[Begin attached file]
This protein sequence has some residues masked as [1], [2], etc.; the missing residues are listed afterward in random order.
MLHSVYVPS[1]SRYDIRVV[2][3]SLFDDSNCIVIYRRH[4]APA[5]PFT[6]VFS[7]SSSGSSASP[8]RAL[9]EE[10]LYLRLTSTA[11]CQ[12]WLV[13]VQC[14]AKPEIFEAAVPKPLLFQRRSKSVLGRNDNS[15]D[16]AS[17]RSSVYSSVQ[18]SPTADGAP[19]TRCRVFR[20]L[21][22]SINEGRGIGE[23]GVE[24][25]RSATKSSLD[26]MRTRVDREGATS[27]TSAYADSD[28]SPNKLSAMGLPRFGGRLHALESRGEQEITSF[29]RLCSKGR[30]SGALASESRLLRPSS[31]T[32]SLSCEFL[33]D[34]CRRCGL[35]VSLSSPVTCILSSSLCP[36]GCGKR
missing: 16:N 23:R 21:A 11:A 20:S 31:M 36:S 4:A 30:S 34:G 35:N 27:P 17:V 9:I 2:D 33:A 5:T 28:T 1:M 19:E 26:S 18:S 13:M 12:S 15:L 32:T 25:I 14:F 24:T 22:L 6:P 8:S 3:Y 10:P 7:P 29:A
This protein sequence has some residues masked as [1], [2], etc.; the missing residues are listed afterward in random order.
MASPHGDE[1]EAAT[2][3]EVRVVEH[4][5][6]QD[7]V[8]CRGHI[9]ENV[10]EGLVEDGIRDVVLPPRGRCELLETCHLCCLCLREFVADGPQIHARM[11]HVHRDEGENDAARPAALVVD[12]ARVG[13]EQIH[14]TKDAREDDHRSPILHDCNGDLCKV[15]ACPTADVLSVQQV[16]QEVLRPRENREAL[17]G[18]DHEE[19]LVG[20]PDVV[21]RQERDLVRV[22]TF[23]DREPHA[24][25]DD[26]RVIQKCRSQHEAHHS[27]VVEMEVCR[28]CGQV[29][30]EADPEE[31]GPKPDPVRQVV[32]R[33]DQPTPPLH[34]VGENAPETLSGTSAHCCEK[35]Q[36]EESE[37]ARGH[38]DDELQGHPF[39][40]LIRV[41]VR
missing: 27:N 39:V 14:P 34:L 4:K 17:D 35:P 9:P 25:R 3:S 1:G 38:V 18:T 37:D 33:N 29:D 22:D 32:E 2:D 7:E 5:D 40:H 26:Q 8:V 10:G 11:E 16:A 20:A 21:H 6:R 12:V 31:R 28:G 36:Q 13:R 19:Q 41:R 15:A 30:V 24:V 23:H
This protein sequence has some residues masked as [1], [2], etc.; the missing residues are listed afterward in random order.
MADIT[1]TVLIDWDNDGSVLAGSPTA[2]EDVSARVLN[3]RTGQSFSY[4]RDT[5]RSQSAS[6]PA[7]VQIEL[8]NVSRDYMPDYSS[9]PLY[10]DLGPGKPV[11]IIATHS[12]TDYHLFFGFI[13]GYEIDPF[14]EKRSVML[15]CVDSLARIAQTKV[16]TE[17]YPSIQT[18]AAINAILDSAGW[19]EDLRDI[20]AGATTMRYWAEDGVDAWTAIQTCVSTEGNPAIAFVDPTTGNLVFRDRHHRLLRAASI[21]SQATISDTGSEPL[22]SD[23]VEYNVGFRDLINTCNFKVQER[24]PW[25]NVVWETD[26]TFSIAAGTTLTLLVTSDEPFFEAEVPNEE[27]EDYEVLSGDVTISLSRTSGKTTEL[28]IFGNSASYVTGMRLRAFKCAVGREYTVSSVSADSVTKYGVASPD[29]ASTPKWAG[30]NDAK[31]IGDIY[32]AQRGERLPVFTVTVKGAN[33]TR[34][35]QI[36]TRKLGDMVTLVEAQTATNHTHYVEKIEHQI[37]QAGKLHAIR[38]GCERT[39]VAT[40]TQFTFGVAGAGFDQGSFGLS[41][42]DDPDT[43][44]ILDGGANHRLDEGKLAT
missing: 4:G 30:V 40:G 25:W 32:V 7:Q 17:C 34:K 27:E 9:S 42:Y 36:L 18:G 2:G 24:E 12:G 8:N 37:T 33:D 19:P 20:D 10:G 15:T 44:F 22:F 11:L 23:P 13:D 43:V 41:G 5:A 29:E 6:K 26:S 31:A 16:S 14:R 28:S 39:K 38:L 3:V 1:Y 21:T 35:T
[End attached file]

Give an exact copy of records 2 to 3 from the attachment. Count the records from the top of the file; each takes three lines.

This protein sequence has some residues masked as [1], [2], etc.; the missing residues are listed afterward in random order.
MASPHGDE[1]EAAT[2][3]EVRVVEH[4][5][6]QD[7]V[8]CRGHI[9]ENV[10]EGLVEDGIRDVVLPPRGRCELLETCHLCCLCLREFVADGPQIHARM[11]HVHRDEGENDAARPAALVVD[12]ARVG[13]EQIH[14]TKDAREDDHRSPILHDCNGDLCKV[15]ACPTADVLSVQQV[16]QEVLRPRENREAL[17]G[18]DHEE[19]LVG[20]PDVV[21]RQERDLVRV[22]TF[23]DREPHA[24][25]DD[26]RVIQKCRSQHEAHHS[27]VVEMEVCR[28]CGQV[29][30]EADPEE[31]GPKPDPVRQVV[32]R[33]DQPTPPLH[34]VGENAPETLSGTSAHCCEK[35]Q[36]EESE[37]ARGH[38]DDELQGHPF[39][40]LIRV[41]VR
missing: 27:N 39:V 14:P 34:L 4:K 17:D 35:P 9:P 25:R 3:S 1:G 38:V 18:T 37:D 33:N 29:D 22:D 32:E 2:D 7:E 5:D 40:H 26:Q 8:V 10:G 11:E 16:A 20:A 21:H 6:R 12:V 31:R 28:G 36:Q 13:R 19:Q 41:R 15:A 30:V 24:V 23:H
This protein sequence has some residues masked as [1], [2], etc.; the missing residues are listed afterward in random order.
MADIT[1]TVLIDWDNDGSVLAGSPTA[2]EDVSARVLN[3]RTGQSFSY[4]RDT[5]RSQSAS[6]PA[7]VQIEL[8]NVSRDYMPDYSS[9]PLY[10]DLGPGKPV[11]IIATHS[12]TDYHLFFGFI[13]GYEIDPF[14]EKRSVML[15]CVDSLARIAQTKV[16]TE[17]YPSIQT[18]AAINAILDSAGW[19]EDLRDI[20]AGATTMRYWAEDGVDAWTAIQTCVSTEGNPAIAFVDPTTGNLVFRDRHHRLLRAASI[21]SQATISDTGSEPL[22]SD[23]VEYNVGFRDLINTCNFKVQER[24]PW[25]NVVWETD[26]TFSIAAGTTLTLLVTSDEPFFEAEVPNEE[27]EDYEVLSGDVTISLSRTSGKTTEL[28]IFGNSASYVTGMRLRAFKCAVGREYTVSSVSADSVTKYGVASPD[29]ASTPKWAG[30]NDAK[31]IGDIY[32]AQRGERLPVFTVTVKGAN[33]TR[34][35]QI[36]TRKLGDMVTLVEAQTATNHTHYVEKIEHQI[37]QAGKLHAIR[38]GCERT[39]VAT[40]TQFTFGVAGAGFDQGSFGLS[41][42]DDPDT[43][44]ILDGGANHRLDEGKLAT
missing: 4:G 30:V 40:G 25:W 32:V 7:Q 17:C 34:K 27:E 9:S 42:Y 36:L 18:G 2:G 24:E 12:G 8:N 37:T 33:D 19:P 20:D 10:G 15:T 44:F 22:F 11:L 23:P 13:D 43:V 41:G 5:A 29:E 6:K 26:S 31:A 16:S 14:R 28:S 39:K 38:L 3:V 1:Y 21:T 35:T